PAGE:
All trolling aside, when it comes to ripping apart the Doctor and his companions, it is the fans themselves who are the fiercest critics. It is the fans who spit fire and spout rain on Facebook and Twitter. It is the fans who bombard the YouTube channels with asinine comments and angry, incoherent ‘reaction’ videos (surely the most pointless exercise in the history of the vlog, next to unboxing). And it was a group of humourless fans who took to the stiff chairs of the Open Air studio in 1986 to complain about Trial of a Time Lord, much to the chagrin of the Bakers – that’s Pip and Jane, rather than Tom and Colin, although undoubtedly the opening episode of The Twin Dilemma led to regular grumblings over at the Union. I was going to say that it’s not exactly Chris Chibnall’s finest hour, but then he wrote 42, which is even more excruciating. “Very cliched,” he says of the recent episodes. “Very routine, running up and down corridors, and silly monsters,” as if this was not something that Doctor Who had been doing for the last 23 years. Stable door, meet horse. Oh, you know each other?
The Sarah Jane Adventures does not receive this vitriol. There is, so far as I am aware, no group in which insults are hurled back and forth over the relative merits of Maria vs Rani, or whether the series jumped the shark when Luke left. Or perhaps there are plenty of gatherings like this and I’m simply looking in the wrong places, or not looking at all. The point is that the Doctor Who faithful have a tendency, by and large, to cut SJA a little slack because of its intended audience. There is an acknowledgement that this is ultimately a show for children, and that we must relax our standards a little. It is a generosity that does not extend to Torchwood, which is ripped apart with the ferocity of a wake of vultures who haven’t eaten for a month.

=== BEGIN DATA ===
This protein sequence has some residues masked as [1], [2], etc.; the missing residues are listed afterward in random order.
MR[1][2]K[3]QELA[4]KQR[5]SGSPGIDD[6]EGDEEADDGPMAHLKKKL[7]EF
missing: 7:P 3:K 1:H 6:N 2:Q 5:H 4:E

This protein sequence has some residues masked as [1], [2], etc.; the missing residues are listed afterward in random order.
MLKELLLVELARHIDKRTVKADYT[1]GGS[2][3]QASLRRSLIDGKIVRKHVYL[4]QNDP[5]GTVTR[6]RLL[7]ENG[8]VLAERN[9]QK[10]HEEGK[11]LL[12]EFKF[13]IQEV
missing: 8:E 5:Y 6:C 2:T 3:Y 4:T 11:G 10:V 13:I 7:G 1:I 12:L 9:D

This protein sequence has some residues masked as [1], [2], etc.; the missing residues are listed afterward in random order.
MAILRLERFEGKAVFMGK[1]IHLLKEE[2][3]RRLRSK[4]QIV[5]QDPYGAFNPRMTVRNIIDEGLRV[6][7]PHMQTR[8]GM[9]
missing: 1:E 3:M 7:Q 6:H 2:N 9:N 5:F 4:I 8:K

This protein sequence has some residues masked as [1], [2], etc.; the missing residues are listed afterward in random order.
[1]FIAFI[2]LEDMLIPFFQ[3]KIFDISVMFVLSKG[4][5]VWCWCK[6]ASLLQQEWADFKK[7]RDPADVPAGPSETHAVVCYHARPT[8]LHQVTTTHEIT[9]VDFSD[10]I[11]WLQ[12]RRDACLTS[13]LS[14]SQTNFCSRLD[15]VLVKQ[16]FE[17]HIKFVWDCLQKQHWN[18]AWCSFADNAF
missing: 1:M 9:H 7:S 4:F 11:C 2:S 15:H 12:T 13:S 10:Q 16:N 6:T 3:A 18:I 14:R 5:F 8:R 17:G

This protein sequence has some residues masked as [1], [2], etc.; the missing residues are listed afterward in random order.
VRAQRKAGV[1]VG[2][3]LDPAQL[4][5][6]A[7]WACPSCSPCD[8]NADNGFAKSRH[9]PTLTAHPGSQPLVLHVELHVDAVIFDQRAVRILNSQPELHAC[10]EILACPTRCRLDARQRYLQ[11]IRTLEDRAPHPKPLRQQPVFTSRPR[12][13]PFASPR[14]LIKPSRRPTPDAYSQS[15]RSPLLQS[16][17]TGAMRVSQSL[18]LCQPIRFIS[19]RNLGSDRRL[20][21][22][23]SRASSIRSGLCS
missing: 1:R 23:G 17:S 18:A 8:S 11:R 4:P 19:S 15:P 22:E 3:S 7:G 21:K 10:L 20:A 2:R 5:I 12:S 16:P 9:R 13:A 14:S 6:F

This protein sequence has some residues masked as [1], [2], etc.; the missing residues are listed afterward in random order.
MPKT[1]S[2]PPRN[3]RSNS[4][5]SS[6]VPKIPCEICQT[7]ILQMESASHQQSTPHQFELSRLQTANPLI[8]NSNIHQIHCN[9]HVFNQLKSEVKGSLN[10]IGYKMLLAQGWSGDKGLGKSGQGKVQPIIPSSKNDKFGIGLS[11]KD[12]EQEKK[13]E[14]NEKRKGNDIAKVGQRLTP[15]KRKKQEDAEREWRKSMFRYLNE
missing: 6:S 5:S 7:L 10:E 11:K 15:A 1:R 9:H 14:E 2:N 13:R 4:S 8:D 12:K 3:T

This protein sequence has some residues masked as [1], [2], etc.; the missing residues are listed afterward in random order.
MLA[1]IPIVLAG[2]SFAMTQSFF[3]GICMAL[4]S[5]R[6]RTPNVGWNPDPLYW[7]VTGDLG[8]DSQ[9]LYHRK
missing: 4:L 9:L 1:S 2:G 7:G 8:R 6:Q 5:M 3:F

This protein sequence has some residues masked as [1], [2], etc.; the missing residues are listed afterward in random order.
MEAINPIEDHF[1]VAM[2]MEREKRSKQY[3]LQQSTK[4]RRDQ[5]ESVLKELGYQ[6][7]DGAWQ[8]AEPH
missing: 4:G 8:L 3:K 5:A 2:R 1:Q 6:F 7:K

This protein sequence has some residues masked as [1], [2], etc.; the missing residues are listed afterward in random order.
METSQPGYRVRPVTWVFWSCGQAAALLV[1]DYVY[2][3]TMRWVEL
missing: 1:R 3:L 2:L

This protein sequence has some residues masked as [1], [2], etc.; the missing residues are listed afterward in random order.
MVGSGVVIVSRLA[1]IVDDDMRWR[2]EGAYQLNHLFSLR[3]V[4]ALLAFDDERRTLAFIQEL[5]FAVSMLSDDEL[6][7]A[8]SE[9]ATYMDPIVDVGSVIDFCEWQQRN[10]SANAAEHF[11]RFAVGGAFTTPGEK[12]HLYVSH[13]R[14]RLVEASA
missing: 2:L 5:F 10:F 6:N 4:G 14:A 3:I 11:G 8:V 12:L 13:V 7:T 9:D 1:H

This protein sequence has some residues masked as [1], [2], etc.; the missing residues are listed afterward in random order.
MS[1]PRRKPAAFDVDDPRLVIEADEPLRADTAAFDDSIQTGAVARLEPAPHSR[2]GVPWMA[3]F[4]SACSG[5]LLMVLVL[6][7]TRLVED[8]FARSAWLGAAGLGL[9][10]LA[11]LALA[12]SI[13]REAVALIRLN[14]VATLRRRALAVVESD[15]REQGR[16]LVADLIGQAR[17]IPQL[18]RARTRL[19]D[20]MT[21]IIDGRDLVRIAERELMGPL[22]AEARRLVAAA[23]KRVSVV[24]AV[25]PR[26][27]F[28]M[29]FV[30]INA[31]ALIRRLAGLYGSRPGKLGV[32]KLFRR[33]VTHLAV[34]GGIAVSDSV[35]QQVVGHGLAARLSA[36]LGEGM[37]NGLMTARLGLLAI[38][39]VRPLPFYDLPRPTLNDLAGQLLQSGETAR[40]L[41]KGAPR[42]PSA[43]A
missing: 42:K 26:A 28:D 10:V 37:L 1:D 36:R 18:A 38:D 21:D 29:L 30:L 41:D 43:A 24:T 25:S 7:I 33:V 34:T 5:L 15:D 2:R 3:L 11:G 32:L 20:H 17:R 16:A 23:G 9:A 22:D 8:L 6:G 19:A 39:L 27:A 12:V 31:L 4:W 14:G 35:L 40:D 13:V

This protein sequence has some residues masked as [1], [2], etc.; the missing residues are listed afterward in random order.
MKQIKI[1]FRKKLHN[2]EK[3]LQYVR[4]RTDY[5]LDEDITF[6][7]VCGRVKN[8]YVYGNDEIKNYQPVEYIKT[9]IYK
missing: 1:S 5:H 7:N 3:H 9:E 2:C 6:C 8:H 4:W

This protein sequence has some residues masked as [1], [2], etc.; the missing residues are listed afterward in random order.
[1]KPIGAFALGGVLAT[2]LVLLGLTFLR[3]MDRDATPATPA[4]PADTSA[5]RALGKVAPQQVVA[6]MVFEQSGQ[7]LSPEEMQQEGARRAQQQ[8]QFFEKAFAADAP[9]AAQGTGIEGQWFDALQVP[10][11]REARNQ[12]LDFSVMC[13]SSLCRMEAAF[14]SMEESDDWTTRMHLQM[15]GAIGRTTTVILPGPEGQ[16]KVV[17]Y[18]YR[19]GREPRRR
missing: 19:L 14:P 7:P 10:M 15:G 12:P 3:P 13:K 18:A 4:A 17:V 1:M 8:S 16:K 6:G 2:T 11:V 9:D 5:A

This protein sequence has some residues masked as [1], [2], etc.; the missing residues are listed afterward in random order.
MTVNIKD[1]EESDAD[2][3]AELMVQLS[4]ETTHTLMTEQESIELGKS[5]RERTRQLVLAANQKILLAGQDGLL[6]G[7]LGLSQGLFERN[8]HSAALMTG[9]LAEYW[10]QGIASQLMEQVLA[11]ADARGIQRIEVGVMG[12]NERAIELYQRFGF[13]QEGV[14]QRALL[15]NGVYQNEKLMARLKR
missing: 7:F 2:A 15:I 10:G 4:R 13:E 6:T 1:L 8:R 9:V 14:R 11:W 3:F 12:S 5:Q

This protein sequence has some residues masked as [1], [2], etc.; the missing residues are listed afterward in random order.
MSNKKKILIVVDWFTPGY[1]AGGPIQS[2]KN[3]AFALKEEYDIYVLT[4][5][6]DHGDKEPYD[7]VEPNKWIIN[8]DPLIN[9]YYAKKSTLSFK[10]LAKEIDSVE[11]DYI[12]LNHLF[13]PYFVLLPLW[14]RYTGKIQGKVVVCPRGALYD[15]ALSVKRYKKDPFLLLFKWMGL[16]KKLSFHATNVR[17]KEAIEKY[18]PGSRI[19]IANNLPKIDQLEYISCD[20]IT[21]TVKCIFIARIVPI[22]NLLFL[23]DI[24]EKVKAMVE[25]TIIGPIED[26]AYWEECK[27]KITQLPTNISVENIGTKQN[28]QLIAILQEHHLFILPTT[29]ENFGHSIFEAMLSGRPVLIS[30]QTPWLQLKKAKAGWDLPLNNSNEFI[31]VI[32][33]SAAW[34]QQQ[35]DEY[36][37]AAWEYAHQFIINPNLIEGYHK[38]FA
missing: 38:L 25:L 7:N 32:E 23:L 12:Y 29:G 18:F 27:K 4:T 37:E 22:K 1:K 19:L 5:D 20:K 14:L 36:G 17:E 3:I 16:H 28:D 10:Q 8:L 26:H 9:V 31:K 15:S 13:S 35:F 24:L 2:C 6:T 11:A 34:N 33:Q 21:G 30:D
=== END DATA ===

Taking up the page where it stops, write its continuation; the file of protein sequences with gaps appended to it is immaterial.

In itself, this is potentially dangerous. The moment we become complacent about Doctor Who is the moment standards no longer matter, and there needs to be at least some adherence to standards – I suspect that if the BBC felt they could really get away with churning out any old rubbish that people would watch purely out of habit, they probably would (because nothing else explains the enduring popularity of EastEnders). But do we have to be so grown-up about all this? Do we really have to treat the show like it’s serious drama that matters, and then whine when it dumbs down, changes things, tries to hook a new audience? Is it really worth throwing all our Dalek toys out of the pram over something like that? Do we genuinely think that such opinions are informed, sensible – actually worth anything?
Look, you can’t have it both ways. You can’t complain about Doctor Who being kid-friendly or insufficiently dark while you’re assembling a bloody River Song costume. Cosplay is a fancy name for dressing up and there is nothing you can do to convince me that this is not a children’s activity masquerading as an adult one. That doesn’t make it wrong, or pointless. I’m always impressed with the depth of imagination and work that goes into assembling these outfits, whether it’s staying up all night sewing patches on a Sixth Doctor frock coat, or doing a pantone search to find the exact shade of red in Matt Smith’s bow tie.